"Oh, crikey," I thought, "I've written so many posts about irises. How do I find new information for this grey spirit yearning in desire to follow knowledge like a sinking star, beyond the utmost bound of human thought"?¹
So I opened a Smirnoff Ice Wild Grape; opened another one; contemplated life, the universe and everything; paged through my dusty old books; and there it was … in a book published long before Sir Tim Berners-Lee and Google … the origin of Boys' Day, a holiday celebrated in May.
"Tango-no-sekku, Boys' Festival, is an occasion to express thanks for the healthy growth of boys and pray so as to make them safe from sickness and evil influence." Apparently it originated in an ancient rural custom: May was when insects began to appear to harm plants, and that's when farmers tried to get rid of bugs with bright banners and grotesque figures planted in their paddies.²
These figures eventually turned into the beautiful samurai dolls bought for boys nowadays.
Boys were also washed in a bath made with the leaves of an iris called called Shōbu-yu (菖蒲湯). Shōbu (菖蒲) is a Japanese iris, but shōbu (勝負) also means a match or bout, so – Japan does love its homonyms – the flower will help you to fight against evil.
If you're a boy. If you're a girl, you sit there and look cute until a clever, strong, brave boy rescues you, in other words, marries you (link).
Tango-no-sekku is still celebrated in Japan. It's a public holiday that's called Children's Day, but in reality it focuses on boys. Girls have another day, Hinamatsuri or Dolls' Festival, which is not a public holiday.
Flowers. Let's be a girl and think pretty thoughts.
A week ago I discovered a gem of an iris garden in Katsushika thanks to a friend called Adriana. She looks like a princess but she's actually a cockroach queen, but that's another story for another day.
It's called the Horikiri Iris Garden (堀切菖蒲園), and it's an utter delight. I've been to more famous spots such as the Meiji Jingū Iris Garden, but it's so crowded that it turns into a ghastly experience. Horikiri is remarkably quiet, although I should add that we arrived very early and left when the school groups started arriving.
It's unexpectedly big, and it hides in a quiet shitamachi suburb just off the Arakawa River.
|Horikiri Iris Garden. Entrance is free.|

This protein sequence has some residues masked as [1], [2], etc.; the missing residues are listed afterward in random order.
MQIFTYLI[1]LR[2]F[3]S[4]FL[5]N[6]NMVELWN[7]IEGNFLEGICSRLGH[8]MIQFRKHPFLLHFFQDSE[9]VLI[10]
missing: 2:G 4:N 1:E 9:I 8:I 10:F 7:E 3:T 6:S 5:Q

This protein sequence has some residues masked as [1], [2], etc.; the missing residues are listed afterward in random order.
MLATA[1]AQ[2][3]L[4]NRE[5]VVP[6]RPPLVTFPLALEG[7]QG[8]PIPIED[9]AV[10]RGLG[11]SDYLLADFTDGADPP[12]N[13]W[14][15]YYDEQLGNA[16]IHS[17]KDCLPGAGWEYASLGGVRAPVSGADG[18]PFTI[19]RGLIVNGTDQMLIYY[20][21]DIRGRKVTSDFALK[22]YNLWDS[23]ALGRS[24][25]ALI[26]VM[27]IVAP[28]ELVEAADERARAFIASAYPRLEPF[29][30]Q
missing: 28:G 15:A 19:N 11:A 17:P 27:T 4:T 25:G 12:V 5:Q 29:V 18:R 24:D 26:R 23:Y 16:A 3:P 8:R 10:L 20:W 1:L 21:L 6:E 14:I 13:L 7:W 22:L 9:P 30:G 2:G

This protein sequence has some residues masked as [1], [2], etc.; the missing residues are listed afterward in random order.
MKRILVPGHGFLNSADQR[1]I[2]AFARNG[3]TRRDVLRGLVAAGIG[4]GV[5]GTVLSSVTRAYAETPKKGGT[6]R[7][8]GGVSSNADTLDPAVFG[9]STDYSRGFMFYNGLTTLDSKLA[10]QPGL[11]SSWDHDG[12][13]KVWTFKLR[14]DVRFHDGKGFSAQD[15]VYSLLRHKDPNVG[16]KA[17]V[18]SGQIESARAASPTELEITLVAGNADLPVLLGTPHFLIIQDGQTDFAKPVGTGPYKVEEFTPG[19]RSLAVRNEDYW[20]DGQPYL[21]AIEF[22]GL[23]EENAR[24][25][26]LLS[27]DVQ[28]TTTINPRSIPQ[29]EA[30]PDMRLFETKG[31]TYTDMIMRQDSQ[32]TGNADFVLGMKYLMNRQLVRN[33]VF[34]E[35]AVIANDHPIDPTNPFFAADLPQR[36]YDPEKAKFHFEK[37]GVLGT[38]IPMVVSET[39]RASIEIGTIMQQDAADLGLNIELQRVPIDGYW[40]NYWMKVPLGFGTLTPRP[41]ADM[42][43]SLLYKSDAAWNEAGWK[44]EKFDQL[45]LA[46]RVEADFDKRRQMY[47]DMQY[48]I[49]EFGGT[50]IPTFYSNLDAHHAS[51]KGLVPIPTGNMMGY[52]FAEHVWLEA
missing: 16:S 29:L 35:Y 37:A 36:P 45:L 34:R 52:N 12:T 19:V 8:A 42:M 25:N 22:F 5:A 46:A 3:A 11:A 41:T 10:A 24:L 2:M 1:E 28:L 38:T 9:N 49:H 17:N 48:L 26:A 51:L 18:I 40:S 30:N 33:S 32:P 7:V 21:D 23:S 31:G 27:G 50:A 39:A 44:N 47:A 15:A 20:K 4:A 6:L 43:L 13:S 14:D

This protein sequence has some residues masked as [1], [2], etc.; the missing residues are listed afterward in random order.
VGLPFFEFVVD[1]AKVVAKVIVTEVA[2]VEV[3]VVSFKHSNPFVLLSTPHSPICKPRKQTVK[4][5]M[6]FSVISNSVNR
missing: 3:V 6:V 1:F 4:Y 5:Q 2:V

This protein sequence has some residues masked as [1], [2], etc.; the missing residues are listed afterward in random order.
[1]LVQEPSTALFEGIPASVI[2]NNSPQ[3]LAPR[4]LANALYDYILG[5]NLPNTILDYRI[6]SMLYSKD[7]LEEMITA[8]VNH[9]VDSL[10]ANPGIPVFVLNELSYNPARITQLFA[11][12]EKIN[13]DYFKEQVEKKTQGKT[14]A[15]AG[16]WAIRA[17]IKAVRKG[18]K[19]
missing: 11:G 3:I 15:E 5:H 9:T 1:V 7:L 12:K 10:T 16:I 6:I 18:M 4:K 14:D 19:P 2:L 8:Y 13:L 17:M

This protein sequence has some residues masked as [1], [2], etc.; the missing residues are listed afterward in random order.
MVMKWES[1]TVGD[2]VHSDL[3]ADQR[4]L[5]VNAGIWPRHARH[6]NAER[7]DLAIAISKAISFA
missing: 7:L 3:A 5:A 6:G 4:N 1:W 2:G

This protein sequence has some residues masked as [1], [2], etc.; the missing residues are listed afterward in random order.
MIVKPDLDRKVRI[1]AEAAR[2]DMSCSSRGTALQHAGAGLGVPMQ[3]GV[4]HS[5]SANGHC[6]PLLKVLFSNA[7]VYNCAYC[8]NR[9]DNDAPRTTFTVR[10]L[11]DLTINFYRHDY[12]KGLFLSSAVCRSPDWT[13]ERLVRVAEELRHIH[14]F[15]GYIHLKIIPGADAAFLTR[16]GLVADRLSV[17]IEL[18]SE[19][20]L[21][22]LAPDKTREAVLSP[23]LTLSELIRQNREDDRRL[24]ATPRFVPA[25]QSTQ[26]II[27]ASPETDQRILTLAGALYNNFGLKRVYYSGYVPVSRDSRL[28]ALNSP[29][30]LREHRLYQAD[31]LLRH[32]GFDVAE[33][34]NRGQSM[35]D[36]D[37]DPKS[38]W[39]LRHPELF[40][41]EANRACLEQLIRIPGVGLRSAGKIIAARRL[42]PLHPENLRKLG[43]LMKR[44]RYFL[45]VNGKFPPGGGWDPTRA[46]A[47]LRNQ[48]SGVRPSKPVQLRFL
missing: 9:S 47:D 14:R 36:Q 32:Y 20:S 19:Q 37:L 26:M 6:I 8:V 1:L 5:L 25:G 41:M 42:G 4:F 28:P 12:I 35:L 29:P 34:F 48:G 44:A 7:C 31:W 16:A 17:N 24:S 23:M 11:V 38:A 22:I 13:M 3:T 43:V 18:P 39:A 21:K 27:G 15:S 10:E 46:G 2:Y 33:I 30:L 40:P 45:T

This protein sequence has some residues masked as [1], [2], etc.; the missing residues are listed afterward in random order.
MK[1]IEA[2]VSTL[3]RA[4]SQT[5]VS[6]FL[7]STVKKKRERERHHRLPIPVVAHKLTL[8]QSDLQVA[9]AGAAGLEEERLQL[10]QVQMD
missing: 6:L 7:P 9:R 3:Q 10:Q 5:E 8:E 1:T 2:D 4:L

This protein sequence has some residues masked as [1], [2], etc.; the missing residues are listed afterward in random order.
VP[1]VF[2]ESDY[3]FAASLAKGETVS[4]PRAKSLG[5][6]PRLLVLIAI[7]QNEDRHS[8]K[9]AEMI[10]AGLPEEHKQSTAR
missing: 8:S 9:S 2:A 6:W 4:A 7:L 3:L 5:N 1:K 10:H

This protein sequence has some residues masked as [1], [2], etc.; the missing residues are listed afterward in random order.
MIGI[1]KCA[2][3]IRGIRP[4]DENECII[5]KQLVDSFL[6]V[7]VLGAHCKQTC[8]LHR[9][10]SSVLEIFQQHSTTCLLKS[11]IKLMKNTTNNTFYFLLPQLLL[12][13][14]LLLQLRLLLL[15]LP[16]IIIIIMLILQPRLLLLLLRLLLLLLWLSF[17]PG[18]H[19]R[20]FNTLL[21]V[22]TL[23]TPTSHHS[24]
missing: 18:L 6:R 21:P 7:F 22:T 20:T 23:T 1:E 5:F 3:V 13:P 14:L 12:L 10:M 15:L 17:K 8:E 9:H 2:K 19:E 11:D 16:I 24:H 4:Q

The walk through that area was doubly poignant to me, because in that same week a university student had told me that Horikiri is rural (oh, sweetie, you have NO IDEA!) and very dangerous (ditto). She has an apartment near Horikiri Station, but she hates it because her neighbours drink and knock on her walls and sometimes her front door.
"Have you complained to the landlord?"
After torturous silences, prompting, nourishing, nurturing, sensei adding 2 and 2 and getting 12, it turns out she doesn't want to complain because the perpetrators would then know that she had complained.
"Why don't you move?" I asked her.
Repeat above-mentioned process, and conclude that relocating would be mendokusai (a nuisance).
There are days when I get so frustrated with Japan's university students that I want to scream. Naïve at best, immature at worst. Let me state categorically that Horikiri is a lovely area, and that there is no danger. Nothing. Zip zero nada nothing niks.
I know I'm generalizing, but … another student in that same class told me that a certain station in Aichi was very dangerous because there are many Koreans and Brazilians in that area. MarymotherofJesuswept. I hear that theory every day. I'm so tired of the trope of dangerous foreigners that I didn't even argue. I said "oh" and changed the topic.
End of rant.
Although the iris garden is the main attraction in this area, there's another hidden gem closer to the river called the Horikiri Waterside Park (堀切水辺公園 or Horikiri-mizube-kōen), and that's where Adriana really wanted to take me. The woman knows I'm besotted with Sky Tree, and lo and behold, you get beautiful shots of flowers plus towers from this spot.
|Approaching the Horikiri Waterside Park. The iris garden is very small, but once you're there ...|
|... this is what you see.|
How to get there
My recommendation is to go via Horikiri-Shōbuen Station (堀切菖蒲園駅) on the Keisei Main Line: the garden is an easy 15-minute walk from the station. During iris season, you can simply follow the garden's banners all the way from the station.
Another possibility is from Horikiri Station (堀切駅) on the Tokyo Sky Tree Line.
The Horikiri Waterside Park is to the west, on a narrow strip of land in the Arakawa River.
It was supposed to be a flower post, and I complained. I'm sorry, but … kids … you gotta wake up and smell the weeds.
I will respond to comments, also on older posts, towards the beginning of next week.
1) Quote from Tennyson's Ulysses, which remains my all-time favourite poem.
2) Read more about irises and evil here.
|Entrance to Horikiri Iris Garden|
|Spotted near the garden|
|Bookshop near the station|
|It's called Lucky Street, and nearby ...|
|... you can see statues of the shichifukujin or seven lucky gods.|
|Dragonish water basin at a neighbourhood temple. Or was it a shrine? Can't remember.|
|This is iris country!|
|This is REALLY iris country.|